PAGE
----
How to Make the Best Prime Rib
Prime rib is an extremely tender, unbelievably juicy cut of beef with a bold flavor that needs no dressing up. In fact, cooking prime rib is one of the easiest things you can do in the kitchen. Here's all you need to know to make the perfect prime rib, along with tried and beloved prime rib recipes.
What Is Prime Rib?
A cow has 13 ribs on each side. Ribs six through 12 are classified as the "rib primal section." So prime rib refers to the bone-in roast from the rib primal section. Prime rib is sometimes also referred to as the "standing rib roast." But note that "prime" here doesn't refer to USDA Prime beef. More on that below.
Shopping for Prime Rib
Shopping for a roast can be confusing because the very same cut of meat goes by several different names. "Prime rib" is the most famous term, but the word "prime" can actually describes the grade of the meat as well. (The top three grades of beef are Prime, Choice, and Select.)
Meats graded "Prime" are sold almost exclusively to restaurants, so you probably won't find it at the grocery store. Instead, look for roasts labeled "rib roast," "eye of the rib roast" or "standing rib roast."
A boneless rib roast may be called "eye of the rib" roast — or if the ribs are still attached, a "standing rib" roast. The meat will be more flavorful if you roast it with the ribs still attached, but a boneless roast is definitely easier to carve. If you buy a roast with the ribs attached, have the butcher remove the the backbone, or the roast will be difficult to carve.
How Much Prime Rib to Buy?
Allow at least 6 ounces of cooked, trimmed meat per adult. A boneless roast will give you about two servings per pound, and a bone-in roast will give you one to one-and-a-half servings.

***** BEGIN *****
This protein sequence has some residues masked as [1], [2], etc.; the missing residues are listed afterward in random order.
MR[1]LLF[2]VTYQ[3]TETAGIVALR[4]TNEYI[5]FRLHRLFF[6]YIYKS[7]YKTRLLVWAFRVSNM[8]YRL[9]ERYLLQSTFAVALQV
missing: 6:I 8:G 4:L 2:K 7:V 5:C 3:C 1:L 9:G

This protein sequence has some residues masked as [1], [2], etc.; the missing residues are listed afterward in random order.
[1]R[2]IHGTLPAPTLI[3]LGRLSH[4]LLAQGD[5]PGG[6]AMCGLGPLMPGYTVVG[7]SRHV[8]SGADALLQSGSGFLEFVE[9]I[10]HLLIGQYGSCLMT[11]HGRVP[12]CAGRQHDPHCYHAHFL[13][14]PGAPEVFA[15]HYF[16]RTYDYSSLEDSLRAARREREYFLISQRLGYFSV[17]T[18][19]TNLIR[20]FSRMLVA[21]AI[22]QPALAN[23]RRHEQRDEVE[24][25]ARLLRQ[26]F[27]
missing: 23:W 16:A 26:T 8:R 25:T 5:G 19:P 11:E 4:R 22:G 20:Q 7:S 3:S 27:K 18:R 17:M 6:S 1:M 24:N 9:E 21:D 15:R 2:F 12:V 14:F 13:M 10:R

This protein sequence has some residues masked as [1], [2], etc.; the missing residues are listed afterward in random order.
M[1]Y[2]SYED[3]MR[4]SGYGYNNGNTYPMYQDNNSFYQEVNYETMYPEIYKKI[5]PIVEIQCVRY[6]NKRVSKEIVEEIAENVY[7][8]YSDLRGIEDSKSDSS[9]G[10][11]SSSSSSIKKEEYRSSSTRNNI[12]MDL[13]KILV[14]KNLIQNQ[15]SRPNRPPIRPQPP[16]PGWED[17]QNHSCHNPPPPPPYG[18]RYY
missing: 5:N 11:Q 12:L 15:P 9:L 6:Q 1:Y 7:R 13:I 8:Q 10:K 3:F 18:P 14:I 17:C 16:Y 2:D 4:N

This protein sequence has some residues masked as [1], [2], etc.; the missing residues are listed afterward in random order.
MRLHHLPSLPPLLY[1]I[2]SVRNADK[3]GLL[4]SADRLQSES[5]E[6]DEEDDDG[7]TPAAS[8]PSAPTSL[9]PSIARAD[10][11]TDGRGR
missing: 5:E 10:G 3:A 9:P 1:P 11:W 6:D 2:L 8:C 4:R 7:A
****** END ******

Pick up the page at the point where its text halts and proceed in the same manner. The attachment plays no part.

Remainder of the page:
How to Season Prime Rib
Most prime rib recipes call for very simple seasonings. Prime rib roast doesn't need a marinade or any complicated preparations; the meat speaks for itself. If you like, prepare a simple seasoning rub: Fresh herbs, lemon zest, garlic, pepper and Dijon mustard are all excellent matches for prime rib. But don't salt the roast until right before cooking.
To infuse even more flavor, sliver the garlic, make tiny slits in the roast and insert the garlic bits.
How to Cook Prime Rib
This method for cooking prime rib is based on Chef John's Perfect Prime Rib recipe.
How Long to Cook Prime Rib?
Chef John uses a simple formula to determine the cooking time. With an oven temperature of 500 degrees F, all you have to do to determine the cooking time is multiply the weight of your roast by five and round to the nearest minute. So this means a 4 pound roast will take 20 minutes (4x5=20), a 6.25 pound roast will take 31 minutes (6.25x5=31.25), and so on. Keep in mind that you'll need to let the roast come to room temperature for at least 4 hours prior to cooking, and you'll need to let it rest in the oven for 2 hours after cooking, so be sure to factor these into your cooking time as well.
- 4 pounds prime rib roast (For smaller or larger roasts, refer to the formula above.)
- ¼ cup unsalted butter, softened
- 1 tablespoon freshly ground black pepper
- 1 teaspoon herbes de Provence
- kosher salt
1. Bring the rib roast to room temperature.
Place the rib roast in a roasting pan and allow it to come to temperature for at least 4 hours. This will ensure it cooks more evenly.
2. Preheat oven.
Preheat an oven to 500 degrees F (260 degrees C).
Combine butter, pepper, and herbes de Provence in a bowl; mix until well blended. Spread butter mixture evenly over entire roast. Season roast generously with kosher salt.
Roast the 4-pound prime rib in the preheated oven for 20 minutes.
5. Let it rest.
Turn the oven off and, leaving the roast in the oven with the door closed, let the roast sit in the oven for 2 hours. The roast will continue to cook during this time. Once 2 hours are up, remove roast from the oven, slice, and serve.
How to Temp a Prime Rib Roast
A thermometer is the absolute best way to guarantee the roast turns out exactly the way you want it. For an accurate reading, push the thermometer into the middle of the roast, making sure the tip is not touching fat or bone (or the pan).
Medium Rare = 130-140° F (55-60 C)
Medium = 145-155° F (63-68 C)
Remember that the roast's temperature will rise at least 5 degrees after you remove it from the oven.
With prime rib, it's easy to satisfy everyone's preference for doneness. The slices taken from the ends of the roast will be the most done, and the middle will be the least done.
How to Serve Prime Rib
What to Do with Your Leftover Prime Rib
One of the best things about a big roast of beef is the possibility of leftovers. Check out our Best Recipes to Make with Leftover Prime Rib & Roast Beef. And don't toss out the meaty bones! Add them to the slow cooker and make this hearty Calico Bean Soup. Or use them to make beef stock. Be sure to read up on how to reheat prime rib, which does require patience!